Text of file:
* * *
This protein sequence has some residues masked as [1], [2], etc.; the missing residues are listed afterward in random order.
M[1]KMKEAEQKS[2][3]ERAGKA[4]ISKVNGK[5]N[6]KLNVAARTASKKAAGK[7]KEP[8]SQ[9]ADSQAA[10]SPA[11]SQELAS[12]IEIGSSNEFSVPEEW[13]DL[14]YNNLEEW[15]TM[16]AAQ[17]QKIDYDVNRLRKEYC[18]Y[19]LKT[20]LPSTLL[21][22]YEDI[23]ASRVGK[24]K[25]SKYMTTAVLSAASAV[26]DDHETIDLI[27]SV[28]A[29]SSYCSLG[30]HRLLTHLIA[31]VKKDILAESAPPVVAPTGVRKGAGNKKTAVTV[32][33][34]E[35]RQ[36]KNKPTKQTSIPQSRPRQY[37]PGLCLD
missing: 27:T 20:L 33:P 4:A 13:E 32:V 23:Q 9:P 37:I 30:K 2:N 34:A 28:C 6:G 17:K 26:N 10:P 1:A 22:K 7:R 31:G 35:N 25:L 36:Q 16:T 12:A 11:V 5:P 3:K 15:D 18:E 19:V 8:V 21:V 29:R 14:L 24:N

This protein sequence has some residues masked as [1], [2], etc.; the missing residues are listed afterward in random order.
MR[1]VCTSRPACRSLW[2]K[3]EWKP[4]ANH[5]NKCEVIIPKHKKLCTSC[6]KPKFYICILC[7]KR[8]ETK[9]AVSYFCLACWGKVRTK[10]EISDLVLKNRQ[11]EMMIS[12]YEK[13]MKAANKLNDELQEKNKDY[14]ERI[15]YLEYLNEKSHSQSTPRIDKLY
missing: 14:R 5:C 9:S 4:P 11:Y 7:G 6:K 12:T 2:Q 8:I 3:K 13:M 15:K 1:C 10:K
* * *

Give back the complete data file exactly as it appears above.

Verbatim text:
This protein sequence has some residues masked as [1], [2], etc.; the missing residues are listed afterward in random order.
M[1]KMKEAEQKS[2][3]ERAGKA[4]ISKVNGK[5]N[6]KLNVAARTASKKAAGK[7]KEP[8]SQ[9]ADSQAA[10]SPA[11]SQELAS[12]IEIGSSNEFSVPEEW[13]DL[14]YNNLEEW[15]TM[16]AAQ[17]QKIDYDVNRLRKEYC[18]Y[19]LKT[20]LPSTLL[21][22]YEDI[23]ASRVGK[24]K[25]SKYMTTAVLSAASAV[26]DDHETIDLI[27]SV[28]A[29]SSYCSLG[30]HRLLTHLIA[31]VKKDILAESAPPVVAPTGVRKGAGNKKTAVTV[32][33][34]E[35]RQ[36]KNKPTKQTSIPQSRPRQY[37]PGLCLD
missing: 27:T 20:L 33:P 4:A 13:E 32:V 23:Q 9:P 37:I 30:K 2:N 34:A 28:C 6:G 17:K 26:N 10:P 1:A 22:K 7:R 31:G 35:N 25:L 36:Q 16:T 12:A 11:V 5:P 3:K 15:D 18:E 19:V 8:V 21:V 29:R 14:L 24:N

This protein sequence has some residues masked as [1], [2], etc.; the missing residues are listed afterward in random order.
MR[1]VCTSRPACRSLW[2]K[3]EWKP[4]ANH[5]NKCEVIIPKHKKLCTSC[6]KPKFYICILC[7]KR[8]ETK[9]AVSYFCLACWGKVRTK[10]EISDLVLKNRQ[11]EMMIS[12]YEK[13]MKAANKLNDELQEKNKDY[14]ERI[15]YLEYLNEKSHSQSTPRIDKLY
missing: 14:R 5:C 9:S 4:P 11:Y 7:G 6:K 12:T 2:Q 8:I 3:K 13:M 15:K 1:C 10:K